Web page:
Your Web reputation can ruin your shot at a job

amny

amny

Posting racy photos and controversial remarks won’t get you as much press as former Rep. Anthony Weiner’s display of his political briefs, but they can cost you in your job search.

This has been a constant warning to job applicants, but the threat is more real than ever now that the Federal Trade Commission has allowed Social Intelligence Corp. to perform background checks on the Internet activity of job seekers. This means that your entire online history is fair game — even if you think it is private.

A recent Vault.com survey showed that while 93 percent of employers claim they haven’t rejected a candidate based on their social media presence, more than a third of recruiters do examine the social networks of applicants. That number is probably higher than they would like to admit, and will be even higher in the future now that there are companies out there willing to do such work.

So what’s a job seeker to do?

Stop trusting privacy settings

Privacy settings are not 100 percent reliable. If someone wants to find information out about you, they will. The fact that you tried to make it private won’t stop them from using that information against you. The less you trust a privacy setting, the more you might want to stop posting objectionable content.

Keep your image professional

According to the Vault survey, 60 percent of recruiters thought candidates should take steps to hide their personal pictures, and only 51 percent of job seekers said they actually do. But why post them in the first place?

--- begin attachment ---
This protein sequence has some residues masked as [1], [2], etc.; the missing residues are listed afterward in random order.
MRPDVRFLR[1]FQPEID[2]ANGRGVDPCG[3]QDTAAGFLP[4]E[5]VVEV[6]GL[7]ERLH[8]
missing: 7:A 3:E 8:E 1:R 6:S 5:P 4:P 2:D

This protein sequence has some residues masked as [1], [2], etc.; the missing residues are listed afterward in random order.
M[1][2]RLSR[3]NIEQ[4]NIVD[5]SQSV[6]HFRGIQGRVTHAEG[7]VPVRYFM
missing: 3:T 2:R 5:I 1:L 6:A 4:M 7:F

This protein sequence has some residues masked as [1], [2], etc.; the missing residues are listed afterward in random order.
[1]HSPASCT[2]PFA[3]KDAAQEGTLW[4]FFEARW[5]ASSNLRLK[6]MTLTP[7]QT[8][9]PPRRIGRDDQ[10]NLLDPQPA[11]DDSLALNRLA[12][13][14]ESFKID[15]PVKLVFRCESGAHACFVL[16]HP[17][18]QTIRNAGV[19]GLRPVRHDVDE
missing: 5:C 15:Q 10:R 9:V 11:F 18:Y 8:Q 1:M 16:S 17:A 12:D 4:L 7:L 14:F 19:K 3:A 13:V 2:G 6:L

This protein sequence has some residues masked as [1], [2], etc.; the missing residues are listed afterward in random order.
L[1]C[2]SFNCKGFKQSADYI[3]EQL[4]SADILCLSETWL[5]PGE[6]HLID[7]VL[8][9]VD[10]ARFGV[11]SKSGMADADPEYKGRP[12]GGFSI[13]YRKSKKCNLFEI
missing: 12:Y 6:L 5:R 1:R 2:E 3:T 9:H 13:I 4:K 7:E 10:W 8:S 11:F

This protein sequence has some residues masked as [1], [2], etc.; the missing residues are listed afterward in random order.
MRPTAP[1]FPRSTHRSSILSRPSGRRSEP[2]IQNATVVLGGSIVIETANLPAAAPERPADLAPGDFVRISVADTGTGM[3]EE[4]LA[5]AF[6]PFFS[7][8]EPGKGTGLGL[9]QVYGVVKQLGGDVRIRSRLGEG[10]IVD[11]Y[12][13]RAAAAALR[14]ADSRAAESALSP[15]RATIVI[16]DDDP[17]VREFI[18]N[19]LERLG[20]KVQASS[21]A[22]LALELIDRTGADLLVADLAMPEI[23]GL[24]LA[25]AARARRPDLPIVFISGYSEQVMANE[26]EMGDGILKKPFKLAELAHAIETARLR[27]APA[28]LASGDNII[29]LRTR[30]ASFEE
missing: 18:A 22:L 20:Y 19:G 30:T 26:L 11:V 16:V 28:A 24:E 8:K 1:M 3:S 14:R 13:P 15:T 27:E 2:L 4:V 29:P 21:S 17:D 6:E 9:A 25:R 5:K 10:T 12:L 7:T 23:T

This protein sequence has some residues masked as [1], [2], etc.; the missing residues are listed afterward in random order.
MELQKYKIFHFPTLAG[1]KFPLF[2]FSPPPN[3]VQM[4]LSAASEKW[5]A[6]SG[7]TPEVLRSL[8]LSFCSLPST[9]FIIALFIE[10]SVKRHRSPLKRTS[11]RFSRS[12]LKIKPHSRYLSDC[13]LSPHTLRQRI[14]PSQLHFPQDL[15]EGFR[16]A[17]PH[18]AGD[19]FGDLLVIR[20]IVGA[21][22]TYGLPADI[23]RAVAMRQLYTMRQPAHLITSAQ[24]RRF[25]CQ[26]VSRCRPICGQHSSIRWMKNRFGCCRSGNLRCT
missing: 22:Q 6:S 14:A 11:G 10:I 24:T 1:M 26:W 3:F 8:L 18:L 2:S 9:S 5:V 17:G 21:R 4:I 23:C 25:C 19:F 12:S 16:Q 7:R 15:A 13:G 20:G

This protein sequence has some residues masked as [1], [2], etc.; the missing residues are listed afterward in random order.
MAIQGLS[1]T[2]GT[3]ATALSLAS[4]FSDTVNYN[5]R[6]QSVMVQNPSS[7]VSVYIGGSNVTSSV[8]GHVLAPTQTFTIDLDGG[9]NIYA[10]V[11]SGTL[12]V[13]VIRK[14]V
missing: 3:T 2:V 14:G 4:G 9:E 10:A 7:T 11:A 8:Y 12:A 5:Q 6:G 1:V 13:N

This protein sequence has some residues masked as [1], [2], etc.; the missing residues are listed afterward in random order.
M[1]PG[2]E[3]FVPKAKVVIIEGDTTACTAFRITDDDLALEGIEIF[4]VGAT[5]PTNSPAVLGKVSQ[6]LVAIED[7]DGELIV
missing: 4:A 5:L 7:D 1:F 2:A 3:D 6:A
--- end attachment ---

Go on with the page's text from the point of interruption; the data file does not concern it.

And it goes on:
Pictures of you drinking or scantily clothed, or even that fun shot of you holding a samurai sword, could make you appear to be a risk in a recruiter’s eyes, no matter how cool you look to your friends.

The truth is, you don’t look cool without a job, so stop sabotaging your search.

Your friends can hurt your career

It only takes one friend tagging a photo of you looking intoxicated — which will put the picture on your profile —to ruin your chances at getting a job. Recruiters will see these pictures.

Ask your friends not to tag you in photos, and be vigilant and de-tag objectionable photos.

Keep your religious and political views to yourself

Before social media, it was said that you should never discuss religion or politics with friends. Follow that philosophy online.

Think of social media as your resume

You know you work hard; you know you always get the job done. Recruiters don’t. Put yourself in their shoes and make sure your online presence represents the type of person you would hire for a job.

Vault is the trusted source for professionals and students pursuing and managing high-potential careers and employers seeking to engage them. Read more at www.vault.com.

Tags: news , Web , job

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